Senior apartments planned for Main Street in the Village of Hamburg will clash with the atmosphere along historic Main Street and Victorian homes around it, some residents say.
“This is totally unbecoming that lot,” said Jason T. Wujek.
The apartments, proposed for an irregularly shaped parcel just east of Lake Street, would back up to his Long Avenue property.
“We know something is going to be built,” Wujek said, adding residents want it to fit in with the neighborhood.
Hamburg’s Main Street was listed as a historic district on the state and National Register of Historic Places in 2012.
The village’s comprehensive plan describes the area on Main between Lake and Center streets as having “prestigious homes” creating a “grand entrance” to the downtown section, and says the many architectural styles should be preserved.
“The Village should take steps to maintain the residential character of the street and individual properties. Large parking facilities, excessive lighting and signage, and large traffic generators should not be permitted in these areas,” the plan states.
Neighbors on Long and Lake believe the apartments should not be allowed there, and have attended Village Board and Zoning Board meetings as the proposal from ARR Holdings is reviewed. They also have submitted petitions against the development.
The proposal calls for two buildings to be built at what is now being called “0 Main St.” The one closest to Main Street would be 5,760 square feet in two stories and contain six units. A larger three-story building with 31,080 square feet and 24 apartments would be built at the rear of the parcel. The apartments would have two bedrooms and rent would be $1,000 and up, said Sean Hopkins, the attorney for the developer.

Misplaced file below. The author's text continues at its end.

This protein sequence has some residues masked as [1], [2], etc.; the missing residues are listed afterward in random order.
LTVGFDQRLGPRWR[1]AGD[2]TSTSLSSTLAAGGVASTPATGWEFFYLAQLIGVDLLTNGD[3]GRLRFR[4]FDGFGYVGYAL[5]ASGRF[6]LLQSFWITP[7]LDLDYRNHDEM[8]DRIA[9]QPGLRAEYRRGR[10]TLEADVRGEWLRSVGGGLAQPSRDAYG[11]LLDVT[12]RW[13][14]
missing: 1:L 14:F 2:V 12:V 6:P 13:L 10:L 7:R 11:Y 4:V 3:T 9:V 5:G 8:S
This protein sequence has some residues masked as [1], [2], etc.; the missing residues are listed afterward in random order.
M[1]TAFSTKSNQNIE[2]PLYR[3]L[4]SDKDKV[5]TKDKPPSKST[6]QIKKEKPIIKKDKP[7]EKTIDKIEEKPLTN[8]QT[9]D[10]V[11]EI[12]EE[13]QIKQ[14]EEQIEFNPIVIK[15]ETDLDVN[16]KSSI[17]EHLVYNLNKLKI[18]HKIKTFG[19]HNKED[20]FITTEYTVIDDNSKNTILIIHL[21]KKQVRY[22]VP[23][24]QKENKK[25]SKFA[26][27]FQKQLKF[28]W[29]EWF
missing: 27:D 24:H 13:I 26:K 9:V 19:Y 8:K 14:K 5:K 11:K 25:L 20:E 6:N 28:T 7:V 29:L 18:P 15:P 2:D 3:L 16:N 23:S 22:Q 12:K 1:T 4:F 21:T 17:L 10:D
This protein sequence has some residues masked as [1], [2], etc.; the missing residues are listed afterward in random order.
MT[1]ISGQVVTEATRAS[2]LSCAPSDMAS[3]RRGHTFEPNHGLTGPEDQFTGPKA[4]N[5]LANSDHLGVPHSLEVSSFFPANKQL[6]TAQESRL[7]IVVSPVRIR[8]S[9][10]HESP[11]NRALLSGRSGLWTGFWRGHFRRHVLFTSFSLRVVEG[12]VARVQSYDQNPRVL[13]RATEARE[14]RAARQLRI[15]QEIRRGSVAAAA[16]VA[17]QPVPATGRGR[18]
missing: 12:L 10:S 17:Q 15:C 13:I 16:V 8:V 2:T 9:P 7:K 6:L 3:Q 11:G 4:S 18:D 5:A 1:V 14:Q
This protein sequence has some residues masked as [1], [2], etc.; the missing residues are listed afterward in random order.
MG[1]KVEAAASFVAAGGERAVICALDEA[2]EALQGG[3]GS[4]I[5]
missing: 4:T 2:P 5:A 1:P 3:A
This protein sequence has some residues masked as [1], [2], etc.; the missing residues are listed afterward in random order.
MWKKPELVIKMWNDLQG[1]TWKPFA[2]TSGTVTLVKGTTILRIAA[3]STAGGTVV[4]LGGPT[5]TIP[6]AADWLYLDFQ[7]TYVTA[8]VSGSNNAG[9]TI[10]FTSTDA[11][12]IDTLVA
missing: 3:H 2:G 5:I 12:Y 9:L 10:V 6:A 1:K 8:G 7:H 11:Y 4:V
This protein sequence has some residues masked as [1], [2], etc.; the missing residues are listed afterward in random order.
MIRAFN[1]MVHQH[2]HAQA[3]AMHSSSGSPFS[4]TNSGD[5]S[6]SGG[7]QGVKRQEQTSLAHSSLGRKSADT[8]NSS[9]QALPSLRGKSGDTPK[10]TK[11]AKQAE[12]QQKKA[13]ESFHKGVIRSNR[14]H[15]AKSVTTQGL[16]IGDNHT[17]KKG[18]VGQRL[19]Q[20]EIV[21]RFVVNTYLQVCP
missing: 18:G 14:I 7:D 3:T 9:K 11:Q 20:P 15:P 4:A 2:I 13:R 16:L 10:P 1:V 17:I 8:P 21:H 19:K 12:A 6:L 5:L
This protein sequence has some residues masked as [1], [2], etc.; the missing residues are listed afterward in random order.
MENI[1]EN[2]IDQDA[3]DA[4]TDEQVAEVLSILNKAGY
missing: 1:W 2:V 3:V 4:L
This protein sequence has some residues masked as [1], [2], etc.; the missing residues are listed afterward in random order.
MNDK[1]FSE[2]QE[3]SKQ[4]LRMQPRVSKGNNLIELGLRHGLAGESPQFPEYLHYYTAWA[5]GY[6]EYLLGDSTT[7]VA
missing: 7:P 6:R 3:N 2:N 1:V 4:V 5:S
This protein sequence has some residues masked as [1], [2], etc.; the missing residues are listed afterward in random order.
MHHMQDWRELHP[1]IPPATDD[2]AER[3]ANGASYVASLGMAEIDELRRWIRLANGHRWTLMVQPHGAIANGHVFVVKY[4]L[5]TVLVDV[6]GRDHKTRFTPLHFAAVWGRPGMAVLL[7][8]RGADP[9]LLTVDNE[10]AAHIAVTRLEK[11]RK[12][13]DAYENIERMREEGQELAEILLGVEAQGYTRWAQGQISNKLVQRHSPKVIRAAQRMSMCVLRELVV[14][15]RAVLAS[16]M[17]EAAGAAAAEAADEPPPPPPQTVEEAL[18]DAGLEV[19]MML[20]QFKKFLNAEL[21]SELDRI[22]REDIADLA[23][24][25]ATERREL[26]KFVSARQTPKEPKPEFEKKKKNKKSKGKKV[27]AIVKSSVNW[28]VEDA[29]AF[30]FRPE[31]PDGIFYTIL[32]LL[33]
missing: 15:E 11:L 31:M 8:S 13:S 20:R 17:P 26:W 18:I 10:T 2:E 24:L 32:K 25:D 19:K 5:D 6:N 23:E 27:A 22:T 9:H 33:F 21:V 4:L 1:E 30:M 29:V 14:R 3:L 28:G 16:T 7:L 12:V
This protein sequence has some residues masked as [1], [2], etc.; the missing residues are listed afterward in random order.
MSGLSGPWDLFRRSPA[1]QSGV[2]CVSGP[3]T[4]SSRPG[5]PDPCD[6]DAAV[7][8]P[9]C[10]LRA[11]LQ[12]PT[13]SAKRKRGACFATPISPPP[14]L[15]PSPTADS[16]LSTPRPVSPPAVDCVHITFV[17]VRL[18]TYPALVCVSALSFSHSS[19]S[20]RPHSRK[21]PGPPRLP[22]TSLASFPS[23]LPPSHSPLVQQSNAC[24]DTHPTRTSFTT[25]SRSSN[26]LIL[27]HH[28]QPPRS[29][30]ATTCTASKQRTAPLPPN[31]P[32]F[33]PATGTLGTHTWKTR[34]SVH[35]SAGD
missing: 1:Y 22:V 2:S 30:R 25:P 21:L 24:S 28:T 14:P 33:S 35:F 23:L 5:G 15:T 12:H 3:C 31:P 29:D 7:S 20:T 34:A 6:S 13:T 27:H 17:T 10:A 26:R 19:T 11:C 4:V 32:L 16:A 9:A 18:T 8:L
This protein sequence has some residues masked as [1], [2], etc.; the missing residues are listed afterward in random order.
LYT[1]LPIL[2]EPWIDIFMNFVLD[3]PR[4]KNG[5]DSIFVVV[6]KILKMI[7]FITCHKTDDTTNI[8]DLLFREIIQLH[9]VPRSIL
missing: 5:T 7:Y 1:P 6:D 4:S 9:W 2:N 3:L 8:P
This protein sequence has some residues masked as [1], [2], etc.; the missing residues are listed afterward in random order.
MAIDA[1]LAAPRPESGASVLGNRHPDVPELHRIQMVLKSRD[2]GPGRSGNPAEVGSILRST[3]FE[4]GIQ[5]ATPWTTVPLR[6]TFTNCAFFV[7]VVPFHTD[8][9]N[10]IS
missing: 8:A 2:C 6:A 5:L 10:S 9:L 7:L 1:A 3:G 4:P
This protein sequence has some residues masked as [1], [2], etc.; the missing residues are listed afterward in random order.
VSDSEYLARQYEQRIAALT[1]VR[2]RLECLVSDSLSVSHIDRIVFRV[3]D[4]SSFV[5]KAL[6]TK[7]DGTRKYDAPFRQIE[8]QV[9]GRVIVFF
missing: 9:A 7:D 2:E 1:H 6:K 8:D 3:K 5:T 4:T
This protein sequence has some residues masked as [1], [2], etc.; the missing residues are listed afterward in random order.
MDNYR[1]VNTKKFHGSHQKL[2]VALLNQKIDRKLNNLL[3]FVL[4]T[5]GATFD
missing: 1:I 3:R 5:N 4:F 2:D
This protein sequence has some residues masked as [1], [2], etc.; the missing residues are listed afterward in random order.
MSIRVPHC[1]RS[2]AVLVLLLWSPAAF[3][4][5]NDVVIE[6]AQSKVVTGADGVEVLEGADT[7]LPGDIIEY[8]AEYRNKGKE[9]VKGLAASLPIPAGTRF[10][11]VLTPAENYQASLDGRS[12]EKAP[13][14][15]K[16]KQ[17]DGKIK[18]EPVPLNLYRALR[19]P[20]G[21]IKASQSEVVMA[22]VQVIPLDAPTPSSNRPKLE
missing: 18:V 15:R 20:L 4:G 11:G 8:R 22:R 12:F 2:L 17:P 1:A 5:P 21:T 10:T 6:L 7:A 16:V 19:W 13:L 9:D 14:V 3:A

The proposal has been modified a bit, Hopkins said. The smaller building was shifted to increase the front-yard setback on Main Street to more than 22 feet, and two units were removed from it. The dumpster was relocated from the south side of the lot to near the garage on the west side of the lot. The larger building was shifted to increase the setback from the south property line from 20 feet to 30 feet, and the attached garage was moved 1 foot to comply with a 6-foot setback.
The parking area was modified for additional green space along Main Street and a porch was added to the front of the smaller building to enhance the appearance.
The project did need six variances from the Zoning Board of Appeals, but the modifications would reduce that number. It still would need a variance for the size of the larger building. The zoning would allow the apartments, but the code requires buildings to be no larger than 6,000 square feet.
Mayor Thomas J. Moses Sr. said the size of the larger building is a problem for some residents.
“It’s tough. It’s a process now. There’s a need for senior housing. Is that the place? I really don’t know,” Moses said.
The Zoning Board tabled the project, and it is expected to go before the Planning Commission at 7 p.m. Tuesday. The Architectural Review Committee also would give its recommendation on the plans. Final site plan approval would come from the Village Board.